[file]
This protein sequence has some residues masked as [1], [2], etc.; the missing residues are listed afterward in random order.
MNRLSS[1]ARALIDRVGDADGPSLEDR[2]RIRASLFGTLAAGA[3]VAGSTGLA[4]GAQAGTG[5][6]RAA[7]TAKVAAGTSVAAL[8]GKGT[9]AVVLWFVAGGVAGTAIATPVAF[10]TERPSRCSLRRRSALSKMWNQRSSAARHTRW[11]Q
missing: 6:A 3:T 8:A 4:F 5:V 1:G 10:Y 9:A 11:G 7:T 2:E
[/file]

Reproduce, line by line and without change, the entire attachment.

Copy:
This protein sequence has some residues masked as [1], [2], etc.; the missing residues are listed afterward in random order.
MNRLSS[1]ARALIDRVGDADGPSLEDR[2]RIRASLFGTLAAGA[3]VAGSTGLA[4]GAQAGTG[5][6]RAA[7]TAKVAAGTSVAAL[8]GKGT[9]AVVLWFVAGGVAGTAIATPVAF[10]TERPSRCSLRRRSALSKMWNQRSSAARHTRW[11]Q
missing: 6:A 3:T 8:A 4:F 5:V 1:G 10:Y 9:A 11:G 7:T 2:E